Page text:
The name of the month Ramadan is related to the root verb رَمِضَ ramida. It is interesting to reflect upon the various meanings associated with this verb as they seem to reveal something about the month of fasting.
رمض من الأمر ramida min al-amr implies that somebody is worried or anxious about something. The long days in some northern latitudes, for example, have sparked a debate about fasting hours which is ultimately rooted in worry and anxiety.
The verb ramida is also used to describe earth or rock that has been scorched in the sun to such a degree that it burns the feet when walked upon. It has been said that the month of Ramadan is so named because it burns away a person’s sins in the same way that the scorching hot earth burns the feet.
The fasting of Ramadan is therefore both a fat-burning and sin-burning exercise. Unfortunately for many, it remains nothing more than the former. The Prophet, peace and blessings be upon him, said: “Many a fasting person gains nothing [from his fast] but hunger and thirst” (reported in al-Tabarani and others).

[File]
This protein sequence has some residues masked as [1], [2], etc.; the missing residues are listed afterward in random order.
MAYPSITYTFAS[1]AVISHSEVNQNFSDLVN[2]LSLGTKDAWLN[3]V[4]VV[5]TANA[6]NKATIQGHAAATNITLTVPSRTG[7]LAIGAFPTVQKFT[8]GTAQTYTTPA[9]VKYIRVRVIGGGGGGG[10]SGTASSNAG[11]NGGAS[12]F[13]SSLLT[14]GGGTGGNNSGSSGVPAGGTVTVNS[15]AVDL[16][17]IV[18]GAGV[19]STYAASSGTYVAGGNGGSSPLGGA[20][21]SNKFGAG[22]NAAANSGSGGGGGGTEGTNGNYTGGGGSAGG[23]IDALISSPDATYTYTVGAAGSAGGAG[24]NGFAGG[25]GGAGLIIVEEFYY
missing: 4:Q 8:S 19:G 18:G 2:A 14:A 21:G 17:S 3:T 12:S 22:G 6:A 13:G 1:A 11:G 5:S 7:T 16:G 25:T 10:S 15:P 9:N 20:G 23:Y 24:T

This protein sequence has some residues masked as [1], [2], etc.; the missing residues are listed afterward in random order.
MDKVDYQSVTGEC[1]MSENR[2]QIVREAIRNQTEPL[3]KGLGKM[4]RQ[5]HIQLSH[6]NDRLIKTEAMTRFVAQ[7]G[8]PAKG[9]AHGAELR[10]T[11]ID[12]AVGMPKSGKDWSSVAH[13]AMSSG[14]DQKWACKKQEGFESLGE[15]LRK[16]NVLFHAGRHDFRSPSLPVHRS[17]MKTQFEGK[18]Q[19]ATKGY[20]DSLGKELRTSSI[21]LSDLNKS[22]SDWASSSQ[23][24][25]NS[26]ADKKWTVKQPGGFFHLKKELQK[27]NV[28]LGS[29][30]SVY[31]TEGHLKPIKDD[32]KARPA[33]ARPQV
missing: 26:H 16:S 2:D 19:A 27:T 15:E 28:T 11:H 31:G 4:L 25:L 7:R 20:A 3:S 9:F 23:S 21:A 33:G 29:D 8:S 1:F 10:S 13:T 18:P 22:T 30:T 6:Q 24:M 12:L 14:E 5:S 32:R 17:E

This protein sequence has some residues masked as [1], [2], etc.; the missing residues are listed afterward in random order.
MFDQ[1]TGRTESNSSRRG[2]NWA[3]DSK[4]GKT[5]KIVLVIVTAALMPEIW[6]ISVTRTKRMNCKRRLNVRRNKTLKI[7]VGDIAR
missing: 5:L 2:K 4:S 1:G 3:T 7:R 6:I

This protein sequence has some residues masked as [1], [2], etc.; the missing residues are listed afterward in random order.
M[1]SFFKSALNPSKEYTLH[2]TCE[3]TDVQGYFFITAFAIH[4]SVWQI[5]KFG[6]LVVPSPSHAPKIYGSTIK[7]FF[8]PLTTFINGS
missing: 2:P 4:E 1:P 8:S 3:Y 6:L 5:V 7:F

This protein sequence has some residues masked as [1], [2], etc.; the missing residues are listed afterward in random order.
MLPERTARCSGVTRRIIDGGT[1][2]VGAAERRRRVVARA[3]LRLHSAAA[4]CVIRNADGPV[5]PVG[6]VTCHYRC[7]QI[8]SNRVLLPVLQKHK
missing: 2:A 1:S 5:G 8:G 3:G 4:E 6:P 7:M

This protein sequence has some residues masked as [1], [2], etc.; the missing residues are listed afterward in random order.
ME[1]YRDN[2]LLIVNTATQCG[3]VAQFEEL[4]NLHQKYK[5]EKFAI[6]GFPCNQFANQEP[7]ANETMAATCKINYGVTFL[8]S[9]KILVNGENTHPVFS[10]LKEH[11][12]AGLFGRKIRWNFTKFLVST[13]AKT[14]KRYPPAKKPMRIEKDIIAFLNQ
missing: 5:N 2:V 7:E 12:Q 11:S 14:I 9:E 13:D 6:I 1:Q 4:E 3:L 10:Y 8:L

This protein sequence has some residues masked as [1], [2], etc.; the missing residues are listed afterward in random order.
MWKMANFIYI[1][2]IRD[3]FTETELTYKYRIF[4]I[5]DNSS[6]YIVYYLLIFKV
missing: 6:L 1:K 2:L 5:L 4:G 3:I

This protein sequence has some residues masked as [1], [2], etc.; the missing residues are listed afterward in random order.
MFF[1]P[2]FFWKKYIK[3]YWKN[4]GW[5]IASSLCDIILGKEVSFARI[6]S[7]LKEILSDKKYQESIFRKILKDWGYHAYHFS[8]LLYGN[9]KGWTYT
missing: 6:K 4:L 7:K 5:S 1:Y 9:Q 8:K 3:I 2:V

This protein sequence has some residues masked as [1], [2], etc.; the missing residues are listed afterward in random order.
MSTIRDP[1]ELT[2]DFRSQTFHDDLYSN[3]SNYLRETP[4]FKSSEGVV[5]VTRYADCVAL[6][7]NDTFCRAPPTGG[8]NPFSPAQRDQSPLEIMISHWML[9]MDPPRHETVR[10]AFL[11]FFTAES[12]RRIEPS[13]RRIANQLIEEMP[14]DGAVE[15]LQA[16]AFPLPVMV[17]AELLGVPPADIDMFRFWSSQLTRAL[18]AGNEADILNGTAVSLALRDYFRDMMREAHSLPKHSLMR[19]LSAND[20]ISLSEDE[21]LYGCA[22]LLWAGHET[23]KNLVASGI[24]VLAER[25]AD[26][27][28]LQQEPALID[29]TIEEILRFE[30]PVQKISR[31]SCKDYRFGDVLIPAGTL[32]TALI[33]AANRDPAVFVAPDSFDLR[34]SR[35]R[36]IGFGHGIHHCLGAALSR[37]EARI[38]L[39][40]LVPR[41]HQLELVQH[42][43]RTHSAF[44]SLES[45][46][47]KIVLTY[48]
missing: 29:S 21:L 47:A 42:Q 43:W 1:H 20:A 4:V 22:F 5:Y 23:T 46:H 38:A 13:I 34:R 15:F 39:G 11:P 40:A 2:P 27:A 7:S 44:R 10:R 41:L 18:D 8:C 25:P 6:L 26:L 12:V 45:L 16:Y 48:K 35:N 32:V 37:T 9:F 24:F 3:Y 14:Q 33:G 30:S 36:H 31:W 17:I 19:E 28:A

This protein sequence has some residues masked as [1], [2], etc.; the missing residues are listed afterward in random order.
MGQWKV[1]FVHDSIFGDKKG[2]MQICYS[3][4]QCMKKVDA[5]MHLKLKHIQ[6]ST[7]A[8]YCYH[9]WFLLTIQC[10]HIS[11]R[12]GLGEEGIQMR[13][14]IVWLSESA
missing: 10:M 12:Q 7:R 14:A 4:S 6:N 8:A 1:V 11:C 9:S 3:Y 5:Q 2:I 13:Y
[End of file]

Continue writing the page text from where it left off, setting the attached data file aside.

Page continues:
It has also been said that Ramadan received its name due to it being extremely warm during that particular time of the year when the Arabs first named their lunar months. In this case, the name simply reflects the outward circumstances that were present when the month was named.
But if we return to the first explanation, we can see a clear parallel being drawn between the outer and the inner world. Feet burning in the outer world relates to the inward burning away of sins. This parallel (between the outward and the inward) also applies to another of the root verb’s meanings. Ramida can also mean “to return from the desert to cultivated land”. Outwardly, this implies a return from a dead and barren landscape to a lush and bountiful one. Inwardly, it implies a revival of the soul, as it returns from spiritual death to spiritual life.